Baker Mayfield is looking for a bounce-back game this weekend against the Los Angeles Chargers, and he definitely needs it because last week he was, well, terrible in some areas of his game.

Mayfield is coming off a game in which he completed 15 of 33 passes for 155 yards against the Minnesota Vikings.

"It's just about making the plays that are there," a seemingly guarded Mayfield said Wednesday. "I really don't think it's that complicated. I'm not going to try to make an excuse. It's like what I pretty much hit on after the game, just try to make the damn play. That's it."

Mayfield had open receivers. But he simply missed the throws.

A couple of those misses included throws to Odell Beckham Jr. that would have been big gains and possibly one long touchdown.

"It's probably about a quarter of a second off," Mayfield said of his timing and chemistry with Beckham.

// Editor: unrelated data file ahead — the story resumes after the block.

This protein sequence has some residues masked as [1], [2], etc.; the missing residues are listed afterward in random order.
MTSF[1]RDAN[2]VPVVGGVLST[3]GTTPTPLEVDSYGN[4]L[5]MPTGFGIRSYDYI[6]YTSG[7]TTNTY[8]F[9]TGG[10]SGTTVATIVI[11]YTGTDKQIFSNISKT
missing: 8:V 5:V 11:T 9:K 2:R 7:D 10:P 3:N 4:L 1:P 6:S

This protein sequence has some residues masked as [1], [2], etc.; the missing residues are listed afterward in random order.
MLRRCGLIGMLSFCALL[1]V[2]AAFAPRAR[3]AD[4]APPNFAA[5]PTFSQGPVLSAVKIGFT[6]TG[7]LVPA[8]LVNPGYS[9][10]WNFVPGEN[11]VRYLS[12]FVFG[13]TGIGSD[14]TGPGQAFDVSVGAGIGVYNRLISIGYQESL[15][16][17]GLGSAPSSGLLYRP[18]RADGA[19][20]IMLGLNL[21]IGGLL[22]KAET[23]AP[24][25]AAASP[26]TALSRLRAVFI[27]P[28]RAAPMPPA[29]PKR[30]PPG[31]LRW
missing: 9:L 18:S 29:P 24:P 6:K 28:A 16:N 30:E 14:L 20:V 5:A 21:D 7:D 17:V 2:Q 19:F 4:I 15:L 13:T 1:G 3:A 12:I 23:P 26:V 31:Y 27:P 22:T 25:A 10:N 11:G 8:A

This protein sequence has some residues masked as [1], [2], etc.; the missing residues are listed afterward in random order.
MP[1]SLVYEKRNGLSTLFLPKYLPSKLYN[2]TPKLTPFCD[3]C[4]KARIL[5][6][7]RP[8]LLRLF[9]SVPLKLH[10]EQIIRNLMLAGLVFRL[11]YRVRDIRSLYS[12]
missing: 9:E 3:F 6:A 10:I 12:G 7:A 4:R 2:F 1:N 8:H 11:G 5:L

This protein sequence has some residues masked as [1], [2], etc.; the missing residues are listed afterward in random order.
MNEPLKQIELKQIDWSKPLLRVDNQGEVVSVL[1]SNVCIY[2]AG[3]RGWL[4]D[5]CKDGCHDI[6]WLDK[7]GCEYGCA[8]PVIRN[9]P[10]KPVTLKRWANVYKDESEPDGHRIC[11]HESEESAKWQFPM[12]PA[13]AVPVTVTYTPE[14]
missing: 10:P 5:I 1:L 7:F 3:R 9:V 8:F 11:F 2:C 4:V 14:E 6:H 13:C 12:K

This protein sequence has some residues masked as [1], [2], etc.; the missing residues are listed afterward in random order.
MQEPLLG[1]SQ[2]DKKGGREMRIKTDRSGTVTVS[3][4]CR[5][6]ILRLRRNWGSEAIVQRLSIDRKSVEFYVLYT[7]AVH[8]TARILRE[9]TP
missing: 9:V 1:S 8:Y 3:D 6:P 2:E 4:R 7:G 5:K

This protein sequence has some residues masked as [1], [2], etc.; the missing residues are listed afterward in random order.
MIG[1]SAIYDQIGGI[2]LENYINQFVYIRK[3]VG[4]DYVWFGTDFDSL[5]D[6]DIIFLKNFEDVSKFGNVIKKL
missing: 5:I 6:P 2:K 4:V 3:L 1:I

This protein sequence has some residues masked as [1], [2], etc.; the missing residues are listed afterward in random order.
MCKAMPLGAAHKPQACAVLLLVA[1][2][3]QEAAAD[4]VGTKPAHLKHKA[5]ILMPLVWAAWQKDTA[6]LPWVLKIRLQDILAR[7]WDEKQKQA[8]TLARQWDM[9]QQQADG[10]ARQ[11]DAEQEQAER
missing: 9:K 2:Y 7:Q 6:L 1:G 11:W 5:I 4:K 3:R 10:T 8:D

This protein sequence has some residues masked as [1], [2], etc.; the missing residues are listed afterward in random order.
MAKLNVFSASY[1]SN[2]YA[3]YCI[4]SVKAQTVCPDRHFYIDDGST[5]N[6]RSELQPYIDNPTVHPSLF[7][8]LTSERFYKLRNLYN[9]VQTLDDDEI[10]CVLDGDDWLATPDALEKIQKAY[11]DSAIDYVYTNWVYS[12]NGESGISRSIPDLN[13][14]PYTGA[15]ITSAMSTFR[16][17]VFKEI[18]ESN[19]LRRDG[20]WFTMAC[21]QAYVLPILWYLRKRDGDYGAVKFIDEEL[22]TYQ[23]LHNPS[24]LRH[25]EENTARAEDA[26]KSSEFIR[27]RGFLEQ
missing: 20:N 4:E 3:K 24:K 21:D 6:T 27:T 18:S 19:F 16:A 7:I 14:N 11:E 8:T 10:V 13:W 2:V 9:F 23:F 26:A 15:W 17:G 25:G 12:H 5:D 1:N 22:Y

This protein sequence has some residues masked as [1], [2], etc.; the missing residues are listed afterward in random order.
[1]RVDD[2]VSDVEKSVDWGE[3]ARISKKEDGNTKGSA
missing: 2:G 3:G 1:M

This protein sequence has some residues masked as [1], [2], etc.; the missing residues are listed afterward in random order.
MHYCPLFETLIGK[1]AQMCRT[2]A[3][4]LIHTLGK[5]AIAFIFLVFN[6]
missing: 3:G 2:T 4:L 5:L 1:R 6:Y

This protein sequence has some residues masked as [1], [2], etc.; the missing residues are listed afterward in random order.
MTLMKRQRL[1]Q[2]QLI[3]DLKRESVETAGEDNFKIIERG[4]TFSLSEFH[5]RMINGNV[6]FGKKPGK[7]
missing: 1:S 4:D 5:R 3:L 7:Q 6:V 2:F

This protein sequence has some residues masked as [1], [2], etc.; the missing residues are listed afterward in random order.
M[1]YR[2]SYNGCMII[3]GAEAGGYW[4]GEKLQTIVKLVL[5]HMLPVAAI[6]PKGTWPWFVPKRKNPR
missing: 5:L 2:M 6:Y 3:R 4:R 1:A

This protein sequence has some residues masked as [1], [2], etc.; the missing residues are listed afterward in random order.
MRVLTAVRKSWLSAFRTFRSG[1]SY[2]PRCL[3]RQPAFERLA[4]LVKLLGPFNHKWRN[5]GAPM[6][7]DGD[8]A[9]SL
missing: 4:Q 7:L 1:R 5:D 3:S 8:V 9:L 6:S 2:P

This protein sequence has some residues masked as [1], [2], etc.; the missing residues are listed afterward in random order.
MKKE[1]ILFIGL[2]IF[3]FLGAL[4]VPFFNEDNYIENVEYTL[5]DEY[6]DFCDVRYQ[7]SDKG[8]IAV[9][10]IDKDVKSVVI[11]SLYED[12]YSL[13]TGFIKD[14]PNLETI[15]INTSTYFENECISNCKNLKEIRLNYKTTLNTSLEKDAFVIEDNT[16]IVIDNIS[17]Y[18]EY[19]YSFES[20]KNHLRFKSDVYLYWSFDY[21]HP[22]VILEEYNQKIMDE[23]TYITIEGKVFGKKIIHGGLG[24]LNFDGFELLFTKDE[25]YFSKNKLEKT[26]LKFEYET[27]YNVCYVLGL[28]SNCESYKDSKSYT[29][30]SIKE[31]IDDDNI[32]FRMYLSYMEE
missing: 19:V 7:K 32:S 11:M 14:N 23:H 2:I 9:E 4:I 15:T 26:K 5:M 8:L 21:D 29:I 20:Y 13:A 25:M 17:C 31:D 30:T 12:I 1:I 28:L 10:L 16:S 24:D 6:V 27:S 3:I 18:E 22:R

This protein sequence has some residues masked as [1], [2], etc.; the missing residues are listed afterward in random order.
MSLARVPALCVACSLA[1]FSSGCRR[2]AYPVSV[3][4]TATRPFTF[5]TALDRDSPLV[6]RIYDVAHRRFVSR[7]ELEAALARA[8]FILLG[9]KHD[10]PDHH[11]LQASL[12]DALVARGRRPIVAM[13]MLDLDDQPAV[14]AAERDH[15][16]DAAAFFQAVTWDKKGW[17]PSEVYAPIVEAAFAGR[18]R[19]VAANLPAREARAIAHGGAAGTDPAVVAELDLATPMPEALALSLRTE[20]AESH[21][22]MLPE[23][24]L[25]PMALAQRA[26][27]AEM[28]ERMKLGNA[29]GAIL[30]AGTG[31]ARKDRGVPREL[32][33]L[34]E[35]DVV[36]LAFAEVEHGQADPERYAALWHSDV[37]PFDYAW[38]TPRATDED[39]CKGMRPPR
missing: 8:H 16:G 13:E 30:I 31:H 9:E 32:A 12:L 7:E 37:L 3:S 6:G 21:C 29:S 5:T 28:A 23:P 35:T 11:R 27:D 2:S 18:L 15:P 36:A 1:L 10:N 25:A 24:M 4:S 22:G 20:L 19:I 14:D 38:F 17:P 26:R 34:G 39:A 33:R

Mayfield is clearly so unhappy with his performance, he found a way to criticize himself even while discussing the win.

"It's nice when you play at around 50 percent completion, which is just terrible, and you know you have a win on the road in a hostile environment against a good team," Mayfield said. "So yeah, that is nice to know we have that, but there's still a standard I try to set for myself and hold myself accountable to. I need to do that."

Urban Meyer swirling vortex tries to swallow Trevor Lawrence

The Jacksonville Jaguars are winless. Trevor Lawrence has thrown seven interceptions, which would lead the NFL were it not for fellow rookie Zach Wilson's eight. And Wednesday was Lawrence's 22nd birthday.

So there were plenty of other topics to discuss in the Lawrence press conference.

Except the first question was about coach Urban Meyer's stumble over the weekend. And the second question was about the same topic. And the third, fourth, fifth, sixth, seventh and eighth question, too.